21. Interstate Commerce Act • Public outrage leads to Interstate Commerce Act of 1887 • Federal government can supervise railroads • Establishes Interstate Commerce Commission (ICC)

  22. Henry Ford Mass production of Cars

  23. John D. Rockefeller Standard Oil Company Andrew Carnegie U.S. Steel Robber Barons: business men/bankers who dominated industries and built up huge fortunes Cornelius Vanderbilt Railroads J.P. Morgan Banking/Finance

  24. Business Boom Bypasses the South • South recovering from Civil War, hindered by lack of capital ($) • North owns 90% of stock in RR • Duke family • Duke Power, Duke University, American Tobacco

  25. Compared to Bill Gates Carnegie’s worth: $298.3 billion Rockefeller’s worth: $663.4 billion Gate’s worth: $73billion

  26. Robber Barons’ Legacies

  27. 125,000 acres! 6 years to complete 4 acres of floor space -250 rooms- -34 bedrooms- -43 bathrooms- -65 fireplaces- -Pool, gym, and bowling alley in the basement- Biltmore House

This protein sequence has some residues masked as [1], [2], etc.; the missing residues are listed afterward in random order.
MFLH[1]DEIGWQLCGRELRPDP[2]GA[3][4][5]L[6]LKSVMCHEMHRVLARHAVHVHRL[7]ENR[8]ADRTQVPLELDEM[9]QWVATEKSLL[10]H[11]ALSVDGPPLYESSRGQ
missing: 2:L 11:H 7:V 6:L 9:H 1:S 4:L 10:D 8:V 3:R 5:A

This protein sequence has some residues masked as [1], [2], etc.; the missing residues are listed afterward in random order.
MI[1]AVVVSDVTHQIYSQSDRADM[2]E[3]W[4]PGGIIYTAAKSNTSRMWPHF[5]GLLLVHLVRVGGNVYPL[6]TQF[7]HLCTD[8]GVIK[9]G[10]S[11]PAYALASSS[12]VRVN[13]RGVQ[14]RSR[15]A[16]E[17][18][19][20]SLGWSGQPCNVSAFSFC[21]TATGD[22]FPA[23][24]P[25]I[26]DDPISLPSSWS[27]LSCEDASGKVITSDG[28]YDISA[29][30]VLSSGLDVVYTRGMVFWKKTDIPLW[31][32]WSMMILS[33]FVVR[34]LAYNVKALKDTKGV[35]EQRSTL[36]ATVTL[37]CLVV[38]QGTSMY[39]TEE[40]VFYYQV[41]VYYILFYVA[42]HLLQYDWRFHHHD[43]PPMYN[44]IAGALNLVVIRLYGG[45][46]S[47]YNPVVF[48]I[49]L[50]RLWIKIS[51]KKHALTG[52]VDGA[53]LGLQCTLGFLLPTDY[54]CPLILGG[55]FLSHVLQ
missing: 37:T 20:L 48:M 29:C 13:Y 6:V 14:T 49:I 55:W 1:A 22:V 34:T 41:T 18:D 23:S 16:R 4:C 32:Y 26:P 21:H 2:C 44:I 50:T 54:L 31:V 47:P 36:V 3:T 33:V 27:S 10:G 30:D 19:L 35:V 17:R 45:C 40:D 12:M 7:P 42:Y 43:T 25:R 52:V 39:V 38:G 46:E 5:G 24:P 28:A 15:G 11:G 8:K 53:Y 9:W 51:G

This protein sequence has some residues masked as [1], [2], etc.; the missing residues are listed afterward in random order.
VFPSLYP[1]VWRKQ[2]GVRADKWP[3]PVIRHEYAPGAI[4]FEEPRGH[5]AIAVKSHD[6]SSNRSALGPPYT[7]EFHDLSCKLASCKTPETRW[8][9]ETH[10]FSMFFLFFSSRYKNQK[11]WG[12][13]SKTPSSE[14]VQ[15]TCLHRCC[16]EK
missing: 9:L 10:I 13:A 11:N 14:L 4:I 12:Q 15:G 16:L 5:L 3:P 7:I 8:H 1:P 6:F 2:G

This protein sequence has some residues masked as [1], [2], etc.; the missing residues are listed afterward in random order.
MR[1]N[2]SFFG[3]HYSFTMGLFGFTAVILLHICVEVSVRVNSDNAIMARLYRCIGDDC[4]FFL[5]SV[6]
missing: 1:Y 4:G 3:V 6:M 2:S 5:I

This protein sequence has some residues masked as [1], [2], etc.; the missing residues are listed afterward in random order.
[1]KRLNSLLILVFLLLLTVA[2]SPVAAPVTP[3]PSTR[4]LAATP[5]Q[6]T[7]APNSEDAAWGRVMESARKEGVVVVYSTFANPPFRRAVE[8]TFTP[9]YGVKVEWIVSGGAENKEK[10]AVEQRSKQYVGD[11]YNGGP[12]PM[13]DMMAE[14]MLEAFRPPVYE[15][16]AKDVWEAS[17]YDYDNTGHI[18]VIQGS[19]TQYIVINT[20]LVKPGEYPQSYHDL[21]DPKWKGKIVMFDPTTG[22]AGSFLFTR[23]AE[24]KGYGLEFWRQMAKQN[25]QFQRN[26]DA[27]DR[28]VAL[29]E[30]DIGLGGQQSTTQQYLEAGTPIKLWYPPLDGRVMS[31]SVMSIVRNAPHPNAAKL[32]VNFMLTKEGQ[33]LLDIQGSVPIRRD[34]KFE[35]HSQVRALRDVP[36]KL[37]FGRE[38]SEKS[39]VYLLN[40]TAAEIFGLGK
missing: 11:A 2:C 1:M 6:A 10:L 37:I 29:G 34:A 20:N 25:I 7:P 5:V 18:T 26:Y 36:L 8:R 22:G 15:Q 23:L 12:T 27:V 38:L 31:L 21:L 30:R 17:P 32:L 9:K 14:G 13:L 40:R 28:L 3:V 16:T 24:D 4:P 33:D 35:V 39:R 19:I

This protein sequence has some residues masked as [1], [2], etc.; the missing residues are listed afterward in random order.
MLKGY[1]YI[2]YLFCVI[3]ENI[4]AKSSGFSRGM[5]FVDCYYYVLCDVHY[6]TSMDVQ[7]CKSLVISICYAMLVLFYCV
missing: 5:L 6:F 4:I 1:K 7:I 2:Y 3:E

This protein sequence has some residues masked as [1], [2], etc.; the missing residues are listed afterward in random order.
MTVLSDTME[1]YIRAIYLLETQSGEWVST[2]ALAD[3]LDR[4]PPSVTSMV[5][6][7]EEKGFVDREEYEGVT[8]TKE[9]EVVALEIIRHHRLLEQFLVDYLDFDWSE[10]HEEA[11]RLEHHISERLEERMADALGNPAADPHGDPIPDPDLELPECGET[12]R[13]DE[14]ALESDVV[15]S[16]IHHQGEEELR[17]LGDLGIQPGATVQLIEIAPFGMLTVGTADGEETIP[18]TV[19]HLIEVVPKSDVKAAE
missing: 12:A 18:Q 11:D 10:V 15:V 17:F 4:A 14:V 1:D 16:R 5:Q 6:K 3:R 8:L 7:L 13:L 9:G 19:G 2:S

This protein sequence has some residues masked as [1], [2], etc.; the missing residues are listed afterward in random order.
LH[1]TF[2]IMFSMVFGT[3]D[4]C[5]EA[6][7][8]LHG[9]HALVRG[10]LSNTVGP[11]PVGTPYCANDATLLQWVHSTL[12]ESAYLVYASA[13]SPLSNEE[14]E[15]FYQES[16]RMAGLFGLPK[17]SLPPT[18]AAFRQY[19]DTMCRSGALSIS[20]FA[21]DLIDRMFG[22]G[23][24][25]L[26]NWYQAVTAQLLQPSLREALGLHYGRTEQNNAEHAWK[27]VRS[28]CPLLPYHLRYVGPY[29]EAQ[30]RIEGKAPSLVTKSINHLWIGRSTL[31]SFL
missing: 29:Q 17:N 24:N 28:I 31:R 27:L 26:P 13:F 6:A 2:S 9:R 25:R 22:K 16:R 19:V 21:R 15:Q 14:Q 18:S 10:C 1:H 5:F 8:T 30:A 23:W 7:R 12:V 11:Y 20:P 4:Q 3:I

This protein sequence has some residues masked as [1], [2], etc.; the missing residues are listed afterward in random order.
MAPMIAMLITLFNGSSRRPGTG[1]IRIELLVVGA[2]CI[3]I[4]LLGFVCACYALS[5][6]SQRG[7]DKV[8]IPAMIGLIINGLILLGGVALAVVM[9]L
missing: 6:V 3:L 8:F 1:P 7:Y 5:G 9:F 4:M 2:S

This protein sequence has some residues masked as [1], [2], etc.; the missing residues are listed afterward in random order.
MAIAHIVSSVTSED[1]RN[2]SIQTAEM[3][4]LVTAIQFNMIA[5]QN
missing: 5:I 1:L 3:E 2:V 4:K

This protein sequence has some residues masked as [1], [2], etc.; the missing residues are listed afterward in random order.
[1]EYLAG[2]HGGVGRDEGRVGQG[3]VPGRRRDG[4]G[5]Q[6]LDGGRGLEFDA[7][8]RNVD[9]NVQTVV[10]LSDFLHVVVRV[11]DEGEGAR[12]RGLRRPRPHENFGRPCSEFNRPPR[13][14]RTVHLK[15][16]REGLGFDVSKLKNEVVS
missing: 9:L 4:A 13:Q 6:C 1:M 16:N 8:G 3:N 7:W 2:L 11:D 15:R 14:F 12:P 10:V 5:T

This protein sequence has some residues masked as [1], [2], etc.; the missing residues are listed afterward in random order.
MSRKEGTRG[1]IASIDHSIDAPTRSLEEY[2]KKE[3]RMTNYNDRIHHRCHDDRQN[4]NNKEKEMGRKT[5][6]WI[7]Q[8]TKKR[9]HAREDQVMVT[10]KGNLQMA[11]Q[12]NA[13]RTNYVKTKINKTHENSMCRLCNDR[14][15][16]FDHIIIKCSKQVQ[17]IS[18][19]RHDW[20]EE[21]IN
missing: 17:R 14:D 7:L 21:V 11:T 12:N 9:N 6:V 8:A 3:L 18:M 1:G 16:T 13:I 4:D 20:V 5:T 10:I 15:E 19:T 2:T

28. Clothing of the 1880s

  29. “What a funny little government”

  30. Carnegie’s “Gospel of Wealth” • “Gospel of Wealth” • Carnegie’s ideas on how the wealthy should use their money Carnegie says: rich should be involved with philanthropy- describes the danger of allowing large sums of money to be passed into the hands of persons or organizations ill-equipped mentally or emotionally to cope with them. -the wealthy entrepreneur must assume the responsibility of distributing his fortune in a way that it will be put to good use, and not wasted on frivolous expenditure -Urges the rich to administer surplus wealth for the good of the people